My father-in-law was correct. This is a film that a diehard fanatic of a team can appreciate as it depicts so many moments that we all share and emotions that we all have inside us - again, as fanatics of a particular team.
Personally, I found one item in the story to be extremely uncanny as to how close it was to my own life. Back in 1990, when I went on the first date with the woman who would subsequently become my bride, I did something that many would find bizarre - but, wanting to be different and being a baseball nut, it made sense to me. I took one of my old baseball magazines from the 1970's and cut out a picture of Pete Rose. After picking up my beloved to start our evening, as we were in my car, I handed her the picture of Pete Rose and said "Here, I wanted to give you a Rose on this special night." And, in Fever Pitch, there's a scene where the character played by Jimmy Fallon sends an e-mail to the character played by Drew Barrymore, in which it reads "I wanted to send you a dozen roses" and then you see twelve images of Pete Rose pop up on her computer screen.
I nearly fell off my chair when I saw that scene. It was as if the writers knew my life story. And, there are many other fun-baseball-nut scenes in the movie (like when season tickets arrive) where baseball fans will see themselves in action.
Continuing to be fair, I will state that I found the lead actor, Jimmy Fallon, to be somewhat stiff in his performance. Nonetheless, the points that Fever Pitch aims to convey do not suffer from Fallon's shortcomings as an actor.
In a nutshell, Fever Pitch is a good choice for a serious baseball fan of a team looking for a movie to watch one night with their significant other. There are many worse ways to spend 103 minutes most evenings. It's not Academy Awards material - far from it. But, there are enough moments in the story that will make you laugh out loud that will provide for the return on your investment.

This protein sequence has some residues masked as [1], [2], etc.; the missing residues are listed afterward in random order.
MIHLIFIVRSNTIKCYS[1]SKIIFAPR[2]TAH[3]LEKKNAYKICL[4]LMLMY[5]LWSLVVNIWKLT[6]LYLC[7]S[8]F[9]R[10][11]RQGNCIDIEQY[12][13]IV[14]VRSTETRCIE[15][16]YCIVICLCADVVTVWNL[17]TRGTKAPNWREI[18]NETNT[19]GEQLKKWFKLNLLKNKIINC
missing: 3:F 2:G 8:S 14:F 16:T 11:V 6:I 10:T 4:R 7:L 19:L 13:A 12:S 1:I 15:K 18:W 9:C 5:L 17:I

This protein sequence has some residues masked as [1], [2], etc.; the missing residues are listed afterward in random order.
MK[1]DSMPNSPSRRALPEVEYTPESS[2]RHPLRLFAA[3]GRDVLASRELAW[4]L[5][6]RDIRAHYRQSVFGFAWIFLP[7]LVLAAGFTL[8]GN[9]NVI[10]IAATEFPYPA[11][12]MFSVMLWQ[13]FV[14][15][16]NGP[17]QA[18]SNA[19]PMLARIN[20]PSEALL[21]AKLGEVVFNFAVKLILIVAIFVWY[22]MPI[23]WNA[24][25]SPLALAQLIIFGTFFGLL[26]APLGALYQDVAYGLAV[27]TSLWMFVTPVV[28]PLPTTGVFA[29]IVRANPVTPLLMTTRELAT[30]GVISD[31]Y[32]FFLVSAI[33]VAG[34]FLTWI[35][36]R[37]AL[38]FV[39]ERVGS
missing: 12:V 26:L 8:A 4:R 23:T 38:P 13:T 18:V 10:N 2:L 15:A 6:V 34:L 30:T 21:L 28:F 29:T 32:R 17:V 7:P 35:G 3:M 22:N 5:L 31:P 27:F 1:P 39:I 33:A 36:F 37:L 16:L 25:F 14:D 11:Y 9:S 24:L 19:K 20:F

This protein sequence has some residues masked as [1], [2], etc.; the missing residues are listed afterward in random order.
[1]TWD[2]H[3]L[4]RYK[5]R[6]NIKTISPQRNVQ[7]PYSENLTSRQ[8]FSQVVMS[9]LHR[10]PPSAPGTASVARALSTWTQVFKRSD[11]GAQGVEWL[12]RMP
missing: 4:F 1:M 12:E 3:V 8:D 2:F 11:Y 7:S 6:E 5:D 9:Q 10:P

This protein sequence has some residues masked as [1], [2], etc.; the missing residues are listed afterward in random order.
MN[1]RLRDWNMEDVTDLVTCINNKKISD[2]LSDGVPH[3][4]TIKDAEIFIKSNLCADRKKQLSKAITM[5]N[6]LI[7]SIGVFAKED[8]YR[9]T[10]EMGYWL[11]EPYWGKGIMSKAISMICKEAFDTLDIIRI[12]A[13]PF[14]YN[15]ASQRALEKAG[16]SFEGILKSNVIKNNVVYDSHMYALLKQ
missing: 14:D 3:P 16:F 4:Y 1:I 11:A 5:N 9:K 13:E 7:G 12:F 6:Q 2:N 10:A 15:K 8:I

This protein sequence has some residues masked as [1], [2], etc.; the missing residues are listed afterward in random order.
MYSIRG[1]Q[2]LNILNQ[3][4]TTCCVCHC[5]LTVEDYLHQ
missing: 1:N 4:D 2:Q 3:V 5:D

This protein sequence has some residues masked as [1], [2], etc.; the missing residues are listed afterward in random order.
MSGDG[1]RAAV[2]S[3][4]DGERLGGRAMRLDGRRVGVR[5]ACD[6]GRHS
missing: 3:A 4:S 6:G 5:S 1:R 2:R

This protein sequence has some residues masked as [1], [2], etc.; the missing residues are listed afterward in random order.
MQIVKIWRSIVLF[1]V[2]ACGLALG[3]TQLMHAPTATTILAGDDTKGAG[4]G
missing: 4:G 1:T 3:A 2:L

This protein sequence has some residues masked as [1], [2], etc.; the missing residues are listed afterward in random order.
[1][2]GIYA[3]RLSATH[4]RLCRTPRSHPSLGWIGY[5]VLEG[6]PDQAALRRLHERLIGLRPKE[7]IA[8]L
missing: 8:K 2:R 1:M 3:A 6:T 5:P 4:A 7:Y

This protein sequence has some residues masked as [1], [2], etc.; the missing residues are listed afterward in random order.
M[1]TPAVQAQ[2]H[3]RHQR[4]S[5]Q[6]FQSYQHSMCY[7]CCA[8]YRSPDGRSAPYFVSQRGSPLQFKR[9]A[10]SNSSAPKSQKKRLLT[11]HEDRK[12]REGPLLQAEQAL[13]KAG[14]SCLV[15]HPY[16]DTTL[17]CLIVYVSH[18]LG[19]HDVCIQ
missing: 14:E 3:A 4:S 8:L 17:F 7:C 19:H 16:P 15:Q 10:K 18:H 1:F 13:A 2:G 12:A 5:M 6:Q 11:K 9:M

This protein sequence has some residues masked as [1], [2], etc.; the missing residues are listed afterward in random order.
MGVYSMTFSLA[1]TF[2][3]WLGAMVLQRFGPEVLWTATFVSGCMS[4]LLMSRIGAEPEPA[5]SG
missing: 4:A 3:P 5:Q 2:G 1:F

If you want another source on Fever Pitch, take my wife's word. Consider that she's been living the other side of this type of story for the last 16 years. She watched the DVD with me - albeit without the need for the aforementioned requisite preparatory measures that I employed. She also laughed at many moments in the story that struck way to close to home. When the movie ended, I asked her "So, honest opinion, pull no punches, what did you think of it?" And, she replied with "It was cute."
Now, that's not a word that I'm predisposed to throw around unless I'm taking about kids and puppies. Nonetheless, in this case, I'm more than happy to borrow it. Fever Pitch is a cute movie. As a Yankees fan, I never thought that would be my conclusion. But, that is my ultimate finding. As such, I would recommend this DVD. It's a story that baseball fans will find enjoyable. And, if you're a fellow Yankees fan, don't be afraid to check it out. In fact, while the story does unfold during the pain of 2004, there's enough Red Sox fan historical torment on display as well to offset some of that pinstriped unpleasantness. It will be O.K. I survived. I even had fun.